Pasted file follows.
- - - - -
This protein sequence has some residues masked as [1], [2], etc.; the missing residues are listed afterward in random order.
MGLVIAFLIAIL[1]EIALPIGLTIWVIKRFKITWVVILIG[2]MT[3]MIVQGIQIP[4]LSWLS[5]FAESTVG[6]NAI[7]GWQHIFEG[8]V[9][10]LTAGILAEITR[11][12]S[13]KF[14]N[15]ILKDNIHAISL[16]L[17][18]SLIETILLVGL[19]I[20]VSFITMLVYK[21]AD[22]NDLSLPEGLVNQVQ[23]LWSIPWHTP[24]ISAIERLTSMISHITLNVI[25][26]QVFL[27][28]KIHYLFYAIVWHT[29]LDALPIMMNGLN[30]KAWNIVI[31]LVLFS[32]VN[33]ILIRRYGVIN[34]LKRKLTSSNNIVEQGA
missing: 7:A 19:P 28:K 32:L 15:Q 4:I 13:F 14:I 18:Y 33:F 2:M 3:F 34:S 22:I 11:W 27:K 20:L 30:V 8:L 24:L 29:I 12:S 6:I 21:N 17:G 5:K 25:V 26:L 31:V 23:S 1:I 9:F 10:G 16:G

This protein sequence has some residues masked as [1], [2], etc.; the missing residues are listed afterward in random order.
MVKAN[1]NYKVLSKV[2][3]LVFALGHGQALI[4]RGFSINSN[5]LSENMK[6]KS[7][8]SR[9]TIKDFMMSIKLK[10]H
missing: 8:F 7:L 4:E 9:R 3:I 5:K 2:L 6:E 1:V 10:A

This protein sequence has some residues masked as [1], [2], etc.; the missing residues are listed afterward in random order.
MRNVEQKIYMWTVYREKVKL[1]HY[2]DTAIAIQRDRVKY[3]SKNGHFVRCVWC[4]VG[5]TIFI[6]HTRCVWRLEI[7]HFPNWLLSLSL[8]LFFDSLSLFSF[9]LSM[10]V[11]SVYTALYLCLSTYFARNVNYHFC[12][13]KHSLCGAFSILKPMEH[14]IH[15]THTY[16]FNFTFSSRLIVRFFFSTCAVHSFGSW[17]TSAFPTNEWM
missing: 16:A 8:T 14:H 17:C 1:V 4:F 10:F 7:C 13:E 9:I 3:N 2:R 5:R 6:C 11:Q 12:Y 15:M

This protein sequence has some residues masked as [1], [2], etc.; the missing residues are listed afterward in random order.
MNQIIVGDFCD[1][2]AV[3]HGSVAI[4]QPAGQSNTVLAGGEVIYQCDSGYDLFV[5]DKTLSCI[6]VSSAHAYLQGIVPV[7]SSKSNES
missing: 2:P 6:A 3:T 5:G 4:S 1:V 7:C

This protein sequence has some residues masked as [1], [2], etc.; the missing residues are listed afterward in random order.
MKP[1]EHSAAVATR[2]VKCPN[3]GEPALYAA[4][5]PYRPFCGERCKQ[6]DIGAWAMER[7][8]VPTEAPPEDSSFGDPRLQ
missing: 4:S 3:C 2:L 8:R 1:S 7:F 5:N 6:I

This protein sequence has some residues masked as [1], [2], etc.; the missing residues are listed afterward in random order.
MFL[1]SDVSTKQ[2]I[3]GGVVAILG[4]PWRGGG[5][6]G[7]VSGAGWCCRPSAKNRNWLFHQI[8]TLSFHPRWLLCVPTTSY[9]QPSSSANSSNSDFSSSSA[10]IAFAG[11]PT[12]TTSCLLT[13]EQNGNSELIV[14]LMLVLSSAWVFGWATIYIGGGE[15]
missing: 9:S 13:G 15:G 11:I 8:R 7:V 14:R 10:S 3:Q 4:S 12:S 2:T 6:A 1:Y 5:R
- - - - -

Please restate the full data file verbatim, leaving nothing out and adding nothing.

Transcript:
This protein sequence has some residues masked as [1], [2], etc.; the missing residues are listed afterward in random order.
MGLVIAFLIAIL[1]EIALPIGLTIWVIKRFKITWVVILIG[2]MT[3]MIVQGIQIP[4]LSWLS[5]FAESTVG[6]NAI[7]GWQHIFEG[8]V[9][10]LTAGILAEITR[11][12]S[13]KF[14]N[15]ILKDNIHAISL[16]L[17][18]SLIETILLVGL[19]I[20]VSFITMLVYK[21]AD[22]NDLSLPEGLVNQVQ[23]LWSIPWHTP[24]ISAIERLTSMISHITLNVI[25][26]QVFL[27][28]KIHYLFYAIVWHT[29]LDALPIMMNGLN[30]KAWNIVI[31]LVLFS[32]VN[33]ILIRRYGVIN[34]LKRKLTSSNNIVEQGA
missing: 7:A 19:P 28:K 32:L 15:Q 4:I 13:F 14:I 18:Y 33:F 2:M 3:F 34:S 22:I 11:W 27:K 20:L 30:V 8:L 24:L 29:I 12:S 6:I 21:N 17:G 5:K 25:V 26:L 31:V 23:S 1:I 9:F 10:G 16:G

This protein sequence has some residues masked as [1], [2], etc.; the missing residues are listed afterward in random order.
MVKAN[1]NYKVLSKV[2][3]LVFALGHGQALI[4]RGFSINSN[5]LSENMK[6]KS[7][8]SR[9]TIKDFMMSIKLK[10]H
missing: 8:F 7:L 4:E 9:R 3:I 5:K 2:L 6:E 1:V 10:A

This protein sequence has some residues masked as [1], [2], etc.; the missing residues are listed afterward in random order.
MRNVEQKIYMWTVYREKVKL[1]HY[2]DTAIAIQRDRVKY[3]SKNGHFVRCVWC[4]VG[5]TIFI[6]HTRCVWRLEI[7]HFPNWLLSLSL[8]LFFDSLSLFSF[9]LSM[10]V[11]SVYTALYLCLSTYFARNVNYHFC[12][13]KHSLCGAFSILKPMEH[14]IH[15]THTY[16]FNFTFSSRLIVRFFFSTCAVHSFGSW[17]TSAFPTNEWM
missing: 16:A 8:T 14:H 17:C 1:V 4:F 10:F 7:C 13:E 9:I 3:N 2:R 5:R 6:C 11:Q 12:Y 15:M

This protein sequence has some residues masked as [1], [2], etc.; the missing residues are listed afterward in random order.
MNQIIVGDFCD[1][2]AV[3]HGSVAI[4]QPAGQSNTVLAGGEVIYQCDSGYDLFV[5]DKTLSCI[6]VSSAHAYLQGIVPV[7]SSKSNES
missing: 2:P 6:A 3:T 5:G 4:S 1:V 7:C

This protein sequence has some residues masked as [1], [2], etc.; the missing residues are listed afterward in random order.
MKP[1]EHSAAVATR[2]VKCPN[3]GEPALYAA[4][5]PYRPFCGERCKQ[6]DIGAWAMER[7][8]VPTEAPPEDSSFGDPRLQ
missing: 4:S 3:C 2:L 8:R 1:S 7:F 5:N 6:I

This protein sequence has some residues masked as [1], [2], etc.; the missing residues are listed afterward in random order.
MFL[1]SDVSTKQ[2]I[3]GGVVAILG[4]PWRGGG[5][6]G[7]VSGAGWCCRPSAKNRNWLFHQI[8]TLSFHPRWLLCVPTTSY[9]QPSSSANSSNSDFSSSSA[10]IAFAG[11]PT[12]TTSCLLT[13]EQNGNSELIV[14]LMLVLSSAWVFGWATIYIGGGE[15]
missing: 9:S 13:G 15:G 11:I 8:R 7:V 14:R 10:S 3:Q 4:S 12:S 2:T 6:A 1:Y 5:R